McCain rules the roost at Chester
FRESH from his best National Hunt season, Donald McCain turned his attentions to the Flat yesterday and saddled the first two home in the Chester Cup.
McCain brought two horses up the road from Cholmondeley for the ancient handicap that distills the gorgeous, chaotic Chester carousel.
One of them, Overturn, had won it last year, and in the meantime confirmed himself in public affection with a typically obstinate second in the Champion Hurdle.
But the other, Ile De Re, would prove the one and only horse in the field still hanging in there as the top-weight completed his second lap and swung into the straight.
The rest were strewn exhausted in their wake, conditions having made for an unsparing test.
Proceedings had initially been delayed while a tractor hauled clear a marooned ambulance and they did not risk stalls for the big race, which might at least have relieved some of the notorious emphasis on the draw.
As it was, the start was all about the familiar alacrity of Overturn, which was soon dictating as usual and, by gradual increments, drawing his pursuers to the limit of their commitment.
Harrison's Cave, last with a circuit to go, was cutting stealthily through the field, but that effort had to tell and McCain knew, turning in, that his pair had it between them. In the event, it was Ile De Re which wore down the leader to win by nearly two lengths, the pair five and then 13 lengths clear.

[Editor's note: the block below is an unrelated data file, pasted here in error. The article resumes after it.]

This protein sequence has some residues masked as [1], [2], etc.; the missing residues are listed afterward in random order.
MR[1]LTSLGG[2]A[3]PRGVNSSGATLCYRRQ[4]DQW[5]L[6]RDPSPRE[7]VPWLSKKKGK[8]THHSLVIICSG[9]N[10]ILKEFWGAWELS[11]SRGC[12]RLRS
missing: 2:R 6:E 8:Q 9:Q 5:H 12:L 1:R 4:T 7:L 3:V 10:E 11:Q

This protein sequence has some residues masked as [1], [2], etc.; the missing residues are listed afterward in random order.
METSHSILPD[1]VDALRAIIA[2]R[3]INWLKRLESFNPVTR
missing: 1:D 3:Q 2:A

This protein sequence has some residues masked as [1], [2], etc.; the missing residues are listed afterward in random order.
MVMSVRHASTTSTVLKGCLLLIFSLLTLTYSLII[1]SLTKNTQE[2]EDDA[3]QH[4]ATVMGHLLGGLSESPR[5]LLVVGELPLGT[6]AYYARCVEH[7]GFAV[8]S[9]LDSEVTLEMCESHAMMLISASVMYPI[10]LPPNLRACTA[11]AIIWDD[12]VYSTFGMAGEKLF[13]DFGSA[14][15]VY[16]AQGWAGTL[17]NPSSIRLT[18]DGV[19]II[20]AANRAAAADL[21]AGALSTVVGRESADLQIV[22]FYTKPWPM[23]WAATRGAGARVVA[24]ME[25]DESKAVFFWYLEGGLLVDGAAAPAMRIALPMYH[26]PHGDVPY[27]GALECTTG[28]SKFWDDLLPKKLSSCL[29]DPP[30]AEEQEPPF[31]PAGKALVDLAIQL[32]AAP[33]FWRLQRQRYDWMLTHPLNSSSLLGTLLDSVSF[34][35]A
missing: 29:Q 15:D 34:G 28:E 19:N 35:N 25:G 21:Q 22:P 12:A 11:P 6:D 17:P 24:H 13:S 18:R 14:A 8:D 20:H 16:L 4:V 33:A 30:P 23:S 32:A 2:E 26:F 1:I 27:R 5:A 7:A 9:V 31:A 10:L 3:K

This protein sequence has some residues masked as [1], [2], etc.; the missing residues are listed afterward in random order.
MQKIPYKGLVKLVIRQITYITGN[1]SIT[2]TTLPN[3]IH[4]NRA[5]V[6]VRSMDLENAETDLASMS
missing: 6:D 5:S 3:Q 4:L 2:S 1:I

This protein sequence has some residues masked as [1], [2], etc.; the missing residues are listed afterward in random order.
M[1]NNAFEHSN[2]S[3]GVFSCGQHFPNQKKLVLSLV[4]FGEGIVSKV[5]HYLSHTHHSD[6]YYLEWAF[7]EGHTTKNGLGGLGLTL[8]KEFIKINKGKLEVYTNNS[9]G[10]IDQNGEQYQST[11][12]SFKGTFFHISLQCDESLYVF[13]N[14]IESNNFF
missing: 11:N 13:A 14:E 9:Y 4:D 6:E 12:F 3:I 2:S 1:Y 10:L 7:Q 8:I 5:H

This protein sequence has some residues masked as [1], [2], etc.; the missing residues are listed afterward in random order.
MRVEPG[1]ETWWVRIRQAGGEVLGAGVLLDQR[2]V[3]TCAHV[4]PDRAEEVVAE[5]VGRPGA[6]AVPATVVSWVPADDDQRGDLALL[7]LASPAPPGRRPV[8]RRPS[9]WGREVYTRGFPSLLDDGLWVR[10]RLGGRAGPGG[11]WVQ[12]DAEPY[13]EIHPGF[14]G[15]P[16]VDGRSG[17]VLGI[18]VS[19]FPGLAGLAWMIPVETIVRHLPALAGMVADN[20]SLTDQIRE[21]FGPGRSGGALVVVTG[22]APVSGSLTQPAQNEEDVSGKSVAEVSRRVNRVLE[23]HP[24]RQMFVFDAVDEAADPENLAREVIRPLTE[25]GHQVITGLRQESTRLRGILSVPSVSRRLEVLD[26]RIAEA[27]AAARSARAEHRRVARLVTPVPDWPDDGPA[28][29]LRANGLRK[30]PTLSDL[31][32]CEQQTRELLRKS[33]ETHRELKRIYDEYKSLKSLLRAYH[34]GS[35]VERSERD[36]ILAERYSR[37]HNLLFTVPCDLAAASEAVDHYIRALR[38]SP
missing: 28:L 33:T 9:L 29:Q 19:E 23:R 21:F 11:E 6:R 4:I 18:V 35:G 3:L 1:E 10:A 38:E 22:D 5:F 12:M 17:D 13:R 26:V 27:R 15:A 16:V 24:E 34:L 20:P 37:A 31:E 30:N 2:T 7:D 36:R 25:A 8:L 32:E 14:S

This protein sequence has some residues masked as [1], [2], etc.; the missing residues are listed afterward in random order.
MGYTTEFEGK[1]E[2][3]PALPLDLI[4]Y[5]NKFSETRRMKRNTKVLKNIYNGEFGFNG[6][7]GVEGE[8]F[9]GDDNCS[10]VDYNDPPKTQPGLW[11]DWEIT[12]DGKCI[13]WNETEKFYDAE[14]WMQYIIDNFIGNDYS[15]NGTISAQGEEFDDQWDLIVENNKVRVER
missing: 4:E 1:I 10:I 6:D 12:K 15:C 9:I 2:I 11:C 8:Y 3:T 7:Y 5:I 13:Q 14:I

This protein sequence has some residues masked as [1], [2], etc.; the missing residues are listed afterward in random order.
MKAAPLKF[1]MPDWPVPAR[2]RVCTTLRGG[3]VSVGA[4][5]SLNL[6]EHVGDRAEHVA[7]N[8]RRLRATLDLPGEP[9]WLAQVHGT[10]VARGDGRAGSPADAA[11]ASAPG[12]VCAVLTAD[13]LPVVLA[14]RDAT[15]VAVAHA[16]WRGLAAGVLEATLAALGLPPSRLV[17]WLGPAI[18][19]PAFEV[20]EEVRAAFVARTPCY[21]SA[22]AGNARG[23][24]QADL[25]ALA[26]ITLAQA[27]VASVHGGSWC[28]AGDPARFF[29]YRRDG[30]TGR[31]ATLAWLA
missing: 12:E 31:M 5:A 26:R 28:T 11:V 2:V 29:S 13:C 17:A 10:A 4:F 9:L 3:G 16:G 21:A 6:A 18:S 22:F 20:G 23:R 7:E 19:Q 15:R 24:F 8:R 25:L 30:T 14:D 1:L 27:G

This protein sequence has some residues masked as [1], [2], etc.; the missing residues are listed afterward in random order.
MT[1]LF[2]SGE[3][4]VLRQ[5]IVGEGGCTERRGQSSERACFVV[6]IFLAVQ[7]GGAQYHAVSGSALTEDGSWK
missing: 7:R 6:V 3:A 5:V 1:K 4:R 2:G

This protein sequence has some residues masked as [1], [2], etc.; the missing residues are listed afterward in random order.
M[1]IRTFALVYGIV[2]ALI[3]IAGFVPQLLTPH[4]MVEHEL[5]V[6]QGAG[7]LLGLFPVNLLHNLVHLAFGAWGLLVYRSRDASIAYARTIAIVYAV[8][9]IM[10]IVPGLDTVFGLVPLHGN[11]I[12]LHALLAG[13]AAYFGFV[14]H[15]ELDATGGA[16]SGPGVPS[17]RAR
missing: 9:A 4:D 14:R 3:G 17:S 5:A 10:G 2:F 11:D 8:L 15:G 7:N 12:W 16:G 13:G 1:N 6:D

Such were the demands of the race and, Ile De Re being a relatively recent recruit, McCain found it impossible to suppress an instinct of pity for his talisman. "The old horse had everything else beat, but did not quite get home on the ground," he said.
"A lot of credit for Ile De Re must go to Ian Williams. I've had the horse for only a few weeks and he arrived looking a million dollars.
"But we all have a lot of affection for Overturn, and he showed again how tough and hardy he is. He only has one way of doing things, but he's so hard to pass." The Northumberland Plate is the obvious option for Ile De Re, while Overturn may well show up at Royal Ascot.
Marwan Koukash, whose grey silks have obtained such ubiquity over the past couple of seasons, instructs all his trainers to make a priority of this meeting. Mark Johnston admitted that Good Morning Star would never have lined up in the Cheshire Oaks but for Koukash, who had tried to buy several other runners with a more obvious chance.
If you can't join them, however, you can always beat them.
Good Morning Star had lost for the seventh time in eight starts, off a mark of just 75, in a Beverley handicap last time, but somehow she was able to run down Betterbetterbetter, after the favourite had seized the initiative turning in.
There was a sting in the tail for Joseph O'Brien, rider of Betterbetterbetter, who was given a four-day ban (May 23-26 inclusive) for using his whip above the permitted level.
The ban covers the Irish Guineas meeting, but it appears O'Brien will be able apply to the British Horseracing Authority to defer it as Group One racing will be taking place. O'Brien did get on the scoreboard later with the beautifully-bred Father Of Science in the GL Events Owen Brown Maiden Stakes.
"He was very green first time and he still looked that way, but he kept going and handled the ground," said O'Brien. "He's a half-brother to High Chaparral by Galileo. He has a lovely mind, he could step up into one of the trials yet. I hope he keeps progressing." (© Independent News Service)